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PostPosted: Sat Oct 20, 2018 3:40 am 
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This is somewhat of a noob thread so posting here. Does anyone has code for rendering numbers and text into nametable? Numbers for stuff like score and so on (or debug info) and text, because you know, text is important in games.

Assuming obviously font tiles are uppercase only and ordered in a sane way (0-9, A-Z, punctuation)


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PostPosted: Sat Oct 20, 2018 4:06 am 
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Well, to display a number you have to know all of the base-10 digits. If your number is in binary, you'd have to do a conversion to get it in base 10. Here's optimized code to do that by omegamatrix: http://forums.nesdev.com/viewtopic.php?p=130363

Alternatively you can store your numbers as one byte per base-10 digit. Instead of bytes being in the range [0, 255], you'd cap them to [0, 9]. This makes arithmetic more difficult, but it makes displaying numbers trivial. Personally, I use this technique most of the time.

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text into nametable?

What have you tried? I'm sure you can figure this out :wink:


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PostPosted: Sat Oct 20, 2018 4:28 am 
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pubby wrote:
Alternatively you can store your numbers as one byte per base-10 digit. Instead of bytes being in the range [0, 255], you'd cap them to [0, 9]. This makes arithmetic more difficult

And wastes precious RAM. No, thanks. I know you're trying to help and thanks for that, but this simply won't work for me.


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PostPosted: Sat Oct 20, 2018 4:54 am 
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I store things like scores and lives as individual base 10 digits myself. Addition and subtraction are easy (simpler than converting binary to decimal, IMO). It may seem like a waste of precious RAM at first, but realistically speaking, how many displayable numbers do you need? Most games only have a handful of values to display in the status bar.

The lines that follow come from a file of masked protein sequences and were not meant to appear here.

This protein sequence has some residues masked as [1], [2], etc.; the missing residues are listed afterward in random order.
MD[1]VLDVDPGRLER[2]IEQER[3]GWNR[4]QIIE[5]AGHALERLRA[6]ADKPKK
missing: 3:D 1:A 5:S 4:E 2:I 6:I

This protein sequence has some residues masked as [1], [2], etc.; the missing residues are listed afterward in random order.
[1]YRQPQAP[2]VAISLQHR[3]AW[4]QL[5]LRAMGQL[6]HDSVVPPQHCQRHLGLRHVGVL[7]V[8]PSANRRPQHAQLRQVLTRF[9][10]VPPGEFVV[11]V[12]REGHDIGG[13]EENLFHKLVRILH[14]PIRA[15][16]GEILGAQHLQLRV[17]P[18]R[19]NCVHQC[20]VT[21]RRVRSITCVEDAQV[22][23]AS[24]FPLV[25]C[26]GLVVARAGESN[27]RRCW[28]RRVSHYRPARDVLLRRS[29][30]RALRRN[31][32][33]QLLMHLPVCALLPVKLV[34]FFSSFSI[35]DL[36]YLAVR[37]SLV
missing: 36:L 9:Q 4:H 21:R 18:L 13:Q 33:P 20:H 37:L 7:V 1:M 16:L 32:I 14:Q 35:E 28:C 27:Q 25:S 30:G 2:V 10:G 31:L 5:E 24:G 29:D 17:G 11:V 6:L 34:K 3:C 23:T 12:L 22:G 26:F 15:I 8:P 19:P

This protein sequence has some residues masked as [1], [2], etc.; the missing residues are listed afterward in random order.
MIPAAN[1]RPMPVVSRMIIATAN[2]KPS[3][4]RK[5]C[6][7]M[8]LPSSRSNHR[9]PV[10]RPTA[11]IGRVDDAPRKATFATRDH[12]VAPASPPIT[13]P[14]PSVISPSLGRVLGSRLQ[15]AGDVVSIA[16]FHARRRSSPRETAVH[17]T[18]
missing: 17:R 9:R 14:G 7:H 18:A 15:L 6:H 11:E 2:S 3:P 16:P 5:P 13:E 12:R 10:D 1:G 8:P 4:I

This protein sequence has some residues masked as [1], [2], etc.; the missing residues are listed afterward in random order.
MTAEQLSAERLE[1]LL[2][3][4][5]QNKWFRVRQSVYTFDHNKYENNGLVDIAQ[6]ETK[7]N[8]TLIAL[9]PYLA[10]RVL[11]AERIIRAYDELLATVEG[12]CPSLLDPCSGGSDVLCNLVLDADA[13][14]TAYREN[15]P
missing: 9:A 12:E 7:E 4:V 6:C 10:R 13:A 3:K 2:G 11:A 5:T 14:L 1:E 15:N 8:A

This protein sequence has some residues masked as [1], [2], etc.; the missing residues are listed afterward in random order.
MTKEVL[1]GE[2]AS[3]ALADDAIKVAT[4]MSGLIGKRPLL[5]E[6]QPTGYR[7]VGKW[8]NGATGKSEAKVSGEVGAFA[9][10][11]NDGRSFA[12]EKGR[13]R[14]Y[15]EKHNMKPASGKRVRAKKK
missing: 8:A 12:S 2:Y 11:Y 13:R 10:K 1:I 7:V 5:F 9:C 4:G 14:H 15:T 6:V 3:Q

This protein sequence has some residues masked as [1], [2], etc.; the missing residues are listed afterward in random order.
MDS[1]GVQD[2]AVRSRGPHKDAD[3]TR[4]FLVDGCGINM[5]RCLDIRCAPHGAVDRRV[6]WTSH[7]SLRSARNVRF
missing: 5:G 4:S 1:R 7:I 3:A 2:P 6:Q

If you're really hung up on converting binary to decimal though, this has been discussed countless times in the forums, so try searching for these discussions (the most recent one is just a few days old).

As for displaying text, there's really no secret behind it: each symbol you can display is a tile (you can only display symbols you've included in your CHR data, along with the other background elements of your game), so in order to display a letter you just need to write the index of its tile to VRAM, using PPU registers $2006/$2007, like you would for any other background element.


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PostPosted: Sat Oct 20, 2018 5:06 am 
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darkhog wrote:
And wastes precious RAM. No, thanks. I know you're trying to help and thanks for that, but this simply won't work for me.

if you're new enough to be asking how to make text appear on the screen, do you really think you're at the point where memory micro-optimizations matter?

:thinking:


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PostPosted: Sat Oct 20, 2018 6:51 am 
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There's plenty of RAM. You don't need to use zp for this. Store each digit in one byte like 99.9% of games do.

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PostPosted: Sat Oct 20, 2018 8:30 am 
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Some 6502 number systems use 0-99 per RAM address. While slightly less efficient than 0-255, the code involved to translate from RAM to on-screen decimal is fairly easy.

I use 0-9 myself for all numbers that appear on screen. 6 digits for score, 2 for lives left, 2 for some other thing, is really only 10 RAM address used. Not too bad. And it's the easiest.

If your number tiles start at $f0, then you just need to add $f0 to each digit to get its tile value.

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PostPosted: Sat Oct 20, 2018 2:33 pm 
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Okay, you convinced me. How does arithmetic for 0-9 bytes work then? And how much is it slower compared to standard ADC/SBC?

Additionally what's the fastest way to convert from normal bytes to 0-9 format 3 bytes for stuff like debug values that I may want to put on screen?


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PostPosted: Sat Oct 20, 2018 3:37 pm 
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Edit. I think I misunderstood your question.

Let's say you are adding 1 to a 2 digit number, max 99

LDX highDigit
LDA lowDigit
clc
adc #1
cmp #10
bcc +
inx ;low digit over 9
LDA #0
+
CPX #10
bcc +
LDA #9 ;max 99 reached
TAX
+
STA lowDigit
STX highDigit


Something like that.

Subtract 1 from a 2 digit number

LDA highDigit ;if both zero, skip
ORA lowDigit
bne +
rts
+
LDX highDigit
LDA lowDigit
Sec
SBC #1
bcs +
dex
lda #9
+
sta lowDigit
stx highDigit

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PostPosted: Sat Oct 20, 2018 11:42 pm 
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Perhaps you should consider C at your level.


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PostPosted: Sun Oct 21, 2018 4:06 am 
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Double dabble algorithm

Each decimal digit is stored in a nibble.


https://en.m.wikipedia.org/wiki/Double_dabble

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